The chief minister of Uttar Pradesh has taken steps to show people of the state the difference between him and his predecessor Mayawati. Sharat Pradhan reports
In an obvious bid to send a strong message that he means business and to let everyone know that he believes in the old dictum -- charity begins at home - Uttar Pradesh Chief Minister Akhilesh Yadav ordered a major cut in his own security as well as certain other privileges availed by his predecessor, Mayawati.
With effect from Friday, the state's youngest chief minister has started moving in a motorcade with just 10 vehicles, as against 34 used by Mayawati.
Akhilesh has also done away with the erstwhile feudal practice of having at least a dozen top officials of the state escort the chief minister right up to the airport every time she was leaving the state capital or arriving in the city from outside. "Why should I be wasting the time of these officials only in receiving me or seeing me off," said Akhilesh Yadav while issuing instructions for this change in protocol.
The officials who had been duty-bound to escort the chief minister during Mayawati's regime included the cabinet secretary, chief secretary, home secretary, director general of police, all principal secretaries and secretaries in the chief minister's office, besides the divisional commissioner, district magistrate, DIG Police, municipal commissioner plus a host of other local officials.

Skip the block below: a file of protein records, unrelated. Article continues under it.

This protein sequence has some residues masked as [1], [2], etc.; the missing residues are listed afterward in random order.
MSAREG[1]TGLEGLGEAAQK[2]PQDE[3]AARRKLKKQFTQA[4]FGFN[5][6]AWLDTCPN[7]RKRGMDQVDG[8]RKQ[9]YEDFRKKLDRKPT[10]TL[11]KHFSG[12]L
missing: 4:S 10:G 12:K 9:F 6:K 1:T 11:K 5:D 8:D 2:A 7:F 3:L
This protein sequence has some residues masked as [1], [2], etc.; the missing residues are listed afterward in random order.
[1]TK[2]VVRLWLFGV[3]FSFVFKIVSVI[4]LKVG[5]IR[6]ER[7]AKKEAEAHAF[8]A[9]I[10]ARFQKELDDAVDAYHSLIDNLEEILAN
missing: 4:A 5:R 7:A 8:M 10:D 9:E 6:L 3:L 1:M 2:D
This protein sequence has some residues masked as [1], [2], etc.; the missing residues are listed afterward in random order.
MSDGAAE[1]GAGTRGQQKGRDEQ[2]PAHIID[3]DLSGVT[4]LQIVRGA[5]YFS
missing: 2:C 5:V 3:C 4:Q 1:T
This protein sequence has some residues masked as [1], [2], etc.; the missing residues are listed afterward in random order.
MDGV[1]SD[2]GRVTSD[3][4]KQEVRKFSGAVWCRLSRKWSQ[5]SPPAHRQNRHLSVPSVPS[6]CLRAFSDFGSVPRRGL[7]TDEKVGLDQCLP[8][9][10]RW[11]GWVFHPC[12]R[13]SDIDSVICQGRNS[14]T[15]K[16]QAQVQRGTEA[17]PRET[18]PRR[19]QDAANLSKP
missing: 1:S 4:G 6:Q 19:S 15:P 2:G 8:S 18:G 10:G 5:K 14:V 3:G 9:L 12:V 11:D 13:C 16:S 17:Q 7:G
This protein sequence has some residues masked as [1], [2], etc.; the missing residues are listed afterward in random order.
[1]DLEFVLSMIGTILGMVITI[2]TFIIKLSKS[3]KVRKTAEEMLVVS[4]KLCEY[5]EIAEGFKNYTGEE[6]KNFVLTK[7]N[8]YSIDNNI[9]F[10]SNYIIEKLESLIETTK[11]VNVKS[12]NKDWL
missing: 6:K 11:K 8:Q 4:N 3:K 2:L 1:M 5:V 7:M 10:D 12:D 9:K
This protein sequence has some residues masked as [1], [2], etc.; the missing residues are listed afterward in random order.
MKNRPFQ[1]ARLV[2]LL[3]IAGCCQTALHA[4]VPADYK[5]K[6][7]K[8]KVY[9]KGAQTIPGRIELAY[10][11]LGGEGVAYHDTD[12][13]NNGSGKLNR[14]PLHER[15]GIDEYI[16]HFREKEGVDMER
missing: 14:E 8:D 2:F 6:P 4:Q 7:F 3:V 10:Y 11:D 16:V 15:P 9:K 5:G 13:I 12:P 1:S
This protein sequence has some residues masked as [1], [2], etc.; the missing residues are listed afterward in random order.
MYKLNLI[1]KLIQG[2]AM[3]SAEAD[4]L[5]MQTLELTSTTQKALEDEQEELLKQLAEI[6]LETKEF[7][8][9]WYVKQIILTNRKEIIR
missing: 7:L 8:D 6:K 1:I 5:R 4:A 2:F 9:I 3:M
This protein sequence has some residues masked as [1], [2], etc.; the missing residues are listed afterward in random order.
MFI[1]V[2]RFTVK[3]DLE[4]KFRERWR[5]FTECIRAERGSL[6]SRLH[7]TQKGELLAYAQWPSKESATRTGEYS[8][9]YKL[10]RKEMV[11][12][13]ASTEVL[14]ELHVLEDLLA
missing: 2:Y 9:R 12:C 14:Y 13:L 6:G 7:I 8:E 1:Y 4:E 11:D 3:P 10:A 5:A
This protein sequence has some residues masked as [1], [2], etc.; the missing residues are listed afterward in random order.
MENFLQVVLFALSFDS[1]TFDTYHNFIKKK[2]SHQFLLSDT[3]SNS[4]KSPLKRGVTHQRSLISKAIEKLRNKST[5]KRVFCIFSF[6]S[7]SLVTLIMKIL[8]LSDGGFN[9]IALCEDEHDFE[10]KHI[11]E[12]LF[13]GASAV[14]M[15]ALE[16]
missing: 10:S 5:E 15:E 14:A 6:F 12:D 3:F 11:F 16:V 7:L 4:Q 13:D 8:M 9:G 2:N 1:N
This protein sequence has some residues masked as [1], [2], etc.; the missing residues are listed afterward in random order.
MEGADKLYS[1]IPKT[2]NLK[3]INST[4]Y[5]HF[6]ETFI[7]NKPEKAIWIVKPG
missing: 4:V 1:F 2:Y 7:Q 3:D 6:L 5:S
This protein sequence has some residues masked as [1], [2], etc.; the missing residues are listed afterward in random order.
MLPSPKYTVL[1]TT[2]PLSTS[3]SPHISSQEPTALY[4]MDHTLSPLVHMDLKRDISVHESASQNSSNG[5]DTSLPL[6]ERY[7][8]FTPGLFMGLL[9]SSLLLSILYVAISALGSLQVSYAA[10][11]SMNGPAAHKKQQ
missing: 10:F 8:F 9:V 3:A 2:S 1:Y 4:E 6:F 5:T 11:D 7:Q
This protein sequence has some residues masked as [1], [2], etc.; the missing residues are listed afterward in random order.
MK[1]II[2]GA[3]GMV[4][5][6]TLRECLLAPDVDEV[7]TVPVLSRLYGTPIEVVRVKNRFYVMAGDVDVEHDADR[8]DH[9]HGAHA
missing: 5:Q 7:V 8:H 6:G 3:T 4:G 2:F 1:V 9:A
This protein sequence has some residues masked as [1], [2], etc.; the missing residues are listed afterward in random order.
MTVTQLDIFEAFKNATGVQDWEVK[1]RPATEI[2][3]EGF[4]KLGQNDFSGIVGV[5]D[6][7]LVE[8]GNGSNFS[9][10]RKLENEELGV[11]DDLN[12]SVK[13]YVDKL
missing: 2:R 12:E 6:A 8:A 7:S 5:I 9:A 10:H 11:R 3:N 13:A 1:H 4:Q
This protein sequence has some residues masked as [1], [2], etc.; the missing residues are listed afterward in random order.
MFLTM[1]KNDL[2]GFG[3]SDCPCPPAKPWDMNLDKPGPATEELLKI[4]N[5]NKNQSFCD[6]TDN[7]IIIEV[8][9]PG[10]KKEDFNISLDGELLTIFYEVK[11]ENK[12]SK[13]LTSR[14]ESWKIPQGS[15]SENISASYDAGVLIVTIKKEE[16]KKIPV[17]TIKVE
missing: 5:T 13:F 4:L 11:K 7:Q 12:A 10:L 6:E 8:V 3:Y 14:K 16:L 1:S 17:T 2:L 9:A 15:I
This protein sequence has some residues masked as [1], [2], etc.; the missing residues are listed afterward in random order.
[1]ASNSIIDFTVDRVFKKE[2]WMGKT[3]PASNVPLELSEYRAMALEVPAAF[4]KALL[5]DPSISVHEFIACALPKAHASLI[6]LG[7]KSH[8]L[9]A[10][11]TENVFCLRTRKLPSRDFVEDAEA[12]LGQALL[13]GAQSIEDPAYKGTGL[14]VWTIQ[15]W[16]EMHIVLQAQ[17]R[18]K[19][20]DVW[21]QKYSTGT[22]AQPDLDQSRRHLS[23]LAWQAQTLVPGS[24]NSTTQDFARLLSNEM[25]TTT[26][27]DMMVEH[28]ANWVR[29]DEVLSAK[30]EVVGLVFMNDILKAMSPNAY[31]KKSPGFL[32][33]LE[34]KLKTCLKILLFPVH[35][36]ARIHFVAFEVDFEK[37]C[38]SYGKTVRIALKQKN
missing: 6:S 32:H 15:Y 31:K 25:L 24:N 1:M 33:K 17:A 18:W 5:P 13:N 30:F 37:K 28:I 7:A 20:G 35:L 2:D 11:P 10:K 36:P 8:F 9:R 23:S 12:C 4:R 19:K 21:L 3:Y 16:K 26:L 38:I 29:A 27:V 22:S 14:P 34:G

What will also come to an end is the curfew-like situation that used to prevail on the streets whenever the former chief minister stepped out of her residence. Akhilesh's message was pretty loud and clear "don't disturb normal life of citizens."
Apart from throwing open the Kalidass Marg to common people, who could not step on it during the five-year rule of Mayawati, Akhilesh has also scaled down the massive security cover in and around the chief minister's official residence on this road.
While his gesture to revive the erstwhile 'janata durbars' has once again given the man on the street an opportunity to take his grievance directly to the chief minister, what came as a pleasant surprise even to his security personnel was his sudden visit to one of the security towers at the extreme corner of the residence. Not used to any VIP climbing atop the tower, the man on duty was dumbfounded to find the new chief minister standing next to him and inquiring about his well-being early Friday morning.
"I had never imagined that the chief minister would personally come up to find out if we had any problem; it was incredible," exclaimed a security official.
"The initiatives taken by the chief minister to scale down his own security speaks volumes of how the chief minister sincerely believes in true democratic and socialist values. He believes in being as close as possible to the common man," said Samajwadi Party spokesman Rajendra Chaudhary.
Meanwhile, the administration has also pulled out some 450 home guards attached by the previous government towards the security of not the chief minister's residence but also at various monuments and statues created by Mayawati. "That has been done only in view of the fact that there was already a full-fledged security outfit raised by the previous government to look after the security of the new monuments and statues," confirmed a senior district official.